Ride-hailing company Bolt Technology OU is seeking credit support from the Estonian government after a switch to quarantine-friendly services didn’t make up for lost revenue and it couldn’t access bank lending under existing state guarantee terms.
The service formerly known as Taxify, a rival to Uber Technologies Inc., is asking for 50 million euros ($54 million) in loans or public credit guarantees.
The Tallinn-based company will need at least 15 million euros per month after losing 85% of revenue, two Estonian newspapers reported Thursday, citing a letter from Bolt founders and main owners Markus and Martin Villig. Bolt’s request to adjust the terms of the stimulus measures is in line with the general crisis environment “where all companies are struggling,” spokesman Marek Unt said.
This is a “problem for the whole startup sector,” Unt said.
Bolt cut operating costs and expedited the opening of new services, including the launch of home food delivery and a new courier service. “Our internal measures have been effective both in terms of reducing costs and introducing new services,” Unt said. “We are considering all measures to successfully exit the crisis.”
The government is considering specific steps for startups and could also acquire stakes in such companies directly, IT and Foreign Trade Minister Kaimar Karu told reporters on Thursday, when asked about Bolt’s request. The government has reserved 300 million euros for buying stakes in strategic companies in its revised 2020 budget draft, with shipper Tallink seen as a key candidate for a temporary purchase.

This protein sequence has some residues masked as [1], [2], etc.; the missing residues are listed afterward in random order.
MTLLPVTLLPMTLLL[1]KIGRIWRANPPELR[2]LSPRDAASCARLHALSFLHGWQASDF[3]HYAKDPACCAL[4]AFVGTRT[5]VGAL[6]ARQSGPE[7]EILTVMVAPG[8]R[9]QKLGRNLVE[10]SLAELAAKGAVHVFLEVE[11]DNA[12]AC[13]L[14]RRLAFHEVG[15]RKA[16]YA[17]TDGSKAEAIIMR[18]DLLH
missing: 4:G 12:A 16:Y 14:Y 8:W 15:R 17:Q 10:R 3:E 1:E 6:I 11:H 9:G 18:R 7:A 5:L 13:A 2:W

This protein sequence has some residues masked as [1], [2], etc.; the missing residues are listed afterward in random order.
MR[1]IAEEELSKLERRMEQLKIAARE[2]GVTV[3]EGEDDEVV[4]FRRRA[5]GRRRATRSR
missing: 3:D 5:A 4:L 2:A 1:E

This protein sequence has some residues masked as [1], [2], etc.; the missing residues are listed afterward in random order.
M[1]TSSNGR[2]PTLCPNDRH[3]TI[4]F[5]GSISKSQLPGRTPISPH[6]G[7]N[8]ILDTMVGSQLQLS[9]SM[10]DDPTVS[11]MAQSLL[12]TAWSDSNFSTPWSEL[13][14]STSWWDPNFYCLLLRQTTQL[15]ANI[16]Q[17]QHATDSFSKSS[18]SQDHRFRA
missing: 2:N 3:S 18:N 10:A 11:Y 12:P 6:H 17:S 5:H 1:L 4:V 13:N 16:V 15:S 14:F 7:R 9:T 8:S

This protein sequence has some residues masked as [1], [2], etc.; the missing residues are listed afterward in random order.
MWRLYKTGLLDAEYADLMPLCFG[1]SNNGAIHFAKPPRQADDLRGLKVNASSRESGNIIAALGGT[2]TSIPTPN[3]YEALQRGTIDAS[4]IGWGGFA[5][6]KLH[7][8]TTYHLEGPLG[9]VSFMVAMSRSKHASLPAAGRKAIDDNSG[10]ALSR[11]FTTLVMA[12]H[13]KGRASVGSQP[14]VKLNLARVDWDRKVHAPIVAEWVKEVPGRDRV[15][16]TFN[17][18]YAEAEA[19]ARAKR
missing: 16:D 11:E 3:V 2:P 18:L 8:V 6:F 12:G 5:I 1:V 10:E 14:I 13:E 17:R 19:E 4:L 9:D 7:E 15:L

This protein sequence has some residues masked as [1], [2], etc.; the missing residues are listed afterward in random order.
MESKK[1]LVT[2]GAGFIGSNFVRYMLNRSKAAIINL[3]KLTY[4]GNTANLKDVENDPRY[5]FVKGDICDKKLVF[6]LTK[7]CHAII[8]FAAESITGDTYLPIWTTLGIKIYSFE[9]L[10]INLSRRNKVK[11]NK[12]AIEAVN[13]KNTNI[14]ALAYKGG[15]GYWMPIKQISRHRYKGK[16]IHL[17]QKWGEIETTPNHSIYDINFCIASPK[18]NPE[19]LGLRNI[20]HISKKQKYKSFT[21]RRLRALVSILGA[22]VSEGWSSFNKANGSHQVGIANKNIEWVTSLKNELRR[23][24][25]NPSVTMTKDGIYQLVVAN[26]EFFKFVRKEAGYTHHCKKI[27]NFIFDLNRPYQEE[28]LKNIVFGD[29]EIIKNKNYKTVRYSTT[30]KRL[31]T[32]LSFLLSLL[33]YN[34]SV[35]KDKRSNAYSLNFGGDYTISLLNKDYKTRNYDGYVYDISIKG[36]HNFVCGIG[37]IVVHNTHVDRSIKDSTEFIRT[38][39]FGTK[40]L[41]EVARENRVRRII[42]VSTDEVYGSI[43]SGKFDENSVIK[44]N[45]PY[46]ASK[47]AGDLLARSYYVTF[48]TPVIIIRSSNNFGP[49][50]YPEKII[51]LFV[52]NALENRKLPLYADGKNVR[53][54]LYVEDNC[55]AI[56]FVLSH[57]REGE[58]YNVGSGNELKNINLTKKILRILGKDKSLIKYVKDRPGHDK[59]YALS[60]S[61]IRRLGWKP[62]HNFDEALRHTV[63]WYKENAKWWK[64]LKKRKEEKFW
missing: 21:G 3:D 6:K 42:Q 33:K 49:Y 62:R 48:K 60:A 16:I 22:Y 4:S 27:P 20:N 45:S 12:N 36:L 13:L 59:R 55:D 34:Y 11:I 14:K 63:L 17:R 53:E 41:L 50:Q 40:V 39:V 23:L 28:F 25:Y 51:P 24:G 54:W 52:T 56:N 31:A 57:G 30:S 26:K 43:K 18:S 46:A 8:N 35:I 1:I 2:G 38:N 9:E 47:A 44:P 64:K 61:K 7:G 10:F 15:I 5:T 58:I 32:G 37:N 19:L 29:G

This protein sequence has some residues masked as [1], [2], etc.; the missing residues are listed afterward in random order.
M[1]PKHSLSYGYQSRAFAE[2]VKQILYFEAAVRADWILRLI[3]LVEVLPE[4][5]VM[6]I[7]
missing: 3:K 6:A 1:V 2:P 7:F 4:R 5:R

Uber is also expanding a program for businesses to order food delivery to their employees’ homes in response to surging demand during the coronavirus pandemic.
Banks haven’t agreed to lend to Bolt, despite a guarantee from state fund KredEx, because they see the safety net provided by the existing terms as insufficient, Aripaev and Postimees newspapers said.
Jaan Lasmanov, another spokesman for the company, earlier cited stimulus packages targeted at startups by France and Germany as proof that “the startup sector needs a specific approach.” The company, which was valued at over $1 billion last year, signed a 50 million-euro venture debt deal with the European Investment Bank in January. It was profitable in two-thirds of its markets at the end of 2019, according to Lasmanov.